A leading Tier-1 transmission supplier based in Japan was looking to reduce warranty claims by identifying manufacturing defects using production and end-of-line (EOL) test data. The EOL test involved more than 100 steps for a variety of performance-based quality assessments, ultimately analyzed by an SPC program. However, the program only analyzed 10% of the data collected from each unit, requiring an engineer to inspect all the data manually in cases of potential failure.
The client requested a machine learning model that would automatically assign an abnormality score to each transmission as part of its EOL test. The score would provide engineers with an indication of unit quality, reducing the number of false negatives during EOL testing and minimizing the time spent evaluating datasets manually.
A dataset of 50 unlabelled units—four of which were faulty—served as a test of the model’s validity. The client provided data from 100 units, all of which passed the original EOL test and none that had returned a warranty claim.
Acerta’s team began by gathering information about the client’s manufacturing and data collection processes, which formed the basis of our intelligent feature engineering. Our industry experts identified non-polynomial features as potentially useful based on similarities between this application and past use cases. Acerta’s data scientists conducted a feature reduction, guided by machine-learning to prune out features that had little or no value to the final scoring algorithm.
Acerta created the requested model using unsupervised ensembled machine learning methods to generate an abnormality score for each transmission at EOL. The score simultaneously evaluated single signals and multi-signal relationships, along with their expected behavior in each test step, and across several steps. It was calculated using the reconstruction error of different models in the ensemble.
Transmissions from the test dataset were sorted based on their abnormality scores, with the model identifying the “least explainable” portions of the data.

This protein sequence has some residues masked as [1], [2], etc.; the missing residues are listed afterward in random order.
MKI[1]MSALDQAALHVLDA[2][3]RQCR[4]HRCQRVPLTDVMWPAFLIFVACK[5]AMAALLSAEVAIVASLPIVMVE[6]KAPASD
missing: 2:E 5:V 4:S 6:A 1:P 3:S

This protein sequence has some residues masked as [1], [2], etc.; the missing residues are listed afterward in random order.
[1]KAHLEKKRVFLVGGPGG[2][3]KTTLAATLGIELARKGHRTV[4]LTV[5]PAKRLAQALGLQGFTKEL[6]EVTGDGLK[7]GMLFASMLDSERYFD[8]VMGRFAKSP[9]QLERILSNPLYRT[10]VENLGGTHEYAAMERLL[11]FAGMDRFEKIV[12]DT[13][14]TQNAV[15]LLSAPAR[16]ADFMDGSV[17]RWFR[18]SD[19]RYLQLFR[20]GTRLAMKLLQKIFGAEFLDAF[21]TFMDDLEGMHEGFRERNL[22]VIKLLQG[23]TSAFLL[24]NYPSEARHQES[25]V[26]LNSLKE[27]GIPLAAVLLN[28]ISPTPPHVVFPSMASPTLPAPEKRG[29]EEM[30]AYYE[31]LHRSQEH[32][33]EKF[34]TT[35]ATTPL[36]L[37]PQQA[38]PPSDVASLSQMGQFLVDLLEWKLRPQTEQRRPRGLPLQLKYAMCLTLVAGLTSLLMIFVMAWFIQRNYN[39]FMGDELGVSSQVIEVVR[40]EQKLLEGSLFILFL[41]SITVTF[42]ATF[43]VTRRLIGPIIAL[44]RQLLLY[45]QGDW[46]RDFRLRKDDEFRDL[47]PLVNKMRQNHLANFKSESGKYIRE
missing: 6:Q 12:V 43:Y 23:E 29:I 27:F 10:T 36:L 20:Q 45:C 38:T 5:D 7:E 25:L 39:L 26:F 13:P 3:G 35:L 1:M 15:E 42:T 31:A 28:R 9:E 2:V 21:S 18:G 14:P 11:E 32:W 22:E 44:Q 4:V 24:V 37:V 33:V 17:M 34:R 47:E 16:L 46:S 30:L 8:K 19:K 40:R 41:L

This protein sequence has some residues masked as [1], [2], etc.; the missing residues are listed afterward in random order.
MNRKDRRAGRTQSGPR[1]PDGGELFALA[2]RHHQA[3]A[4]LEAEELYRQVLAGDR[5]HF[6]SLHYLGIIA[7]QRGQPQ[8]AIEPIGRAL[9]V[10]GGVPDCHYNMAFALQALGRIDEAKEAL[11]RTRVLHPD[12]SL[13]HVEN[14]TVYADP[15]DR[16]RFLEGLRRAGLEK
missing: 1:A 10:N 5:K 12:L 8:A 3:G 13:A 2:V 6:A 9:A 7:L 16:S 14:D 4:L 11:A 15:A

Despite working from a small, unlabelled dataset, Acerta trained and delivered a model that generates a valid abnormality score for each transmission the client produces. The model uses data from multiple tests simultaneously to identify the signals with the greatest impact on abnormality score. In one instance, Acerta’s model identified a causal link between pressure delays and rotation delays. Detecting these specific signal relationships accelerated root cause analysis (RCA) of transmission issues by reducing the number of signals requiring manual investigation from approximately 4,000 per transmission to ten.
The model also demonstrated Acerta’s facility with multi-signal failure detection, something that was not possible with the client’s existing SPC program. As indicated in the accompanying charts, there was no clear threshold crossed (i.e., no extreme value) that would have triggered an alert from the existing SPC program. Acerta’s model, on the other hand, identified these subtle deviations automatically and cross-correlated the abnormal region with other signals from the same transmission unit to ensure a high confidence score on its reporting.
The client examined the transmissions that had passed their original EOL test but which were flagged as having a high abnormality score. They reported that these were indeed different from other units that had passed the original EOL test. According to the client, the new EOL test deployed via Acerta’s LinePulse platform would save the company up to 30% of the costs from warranty claims.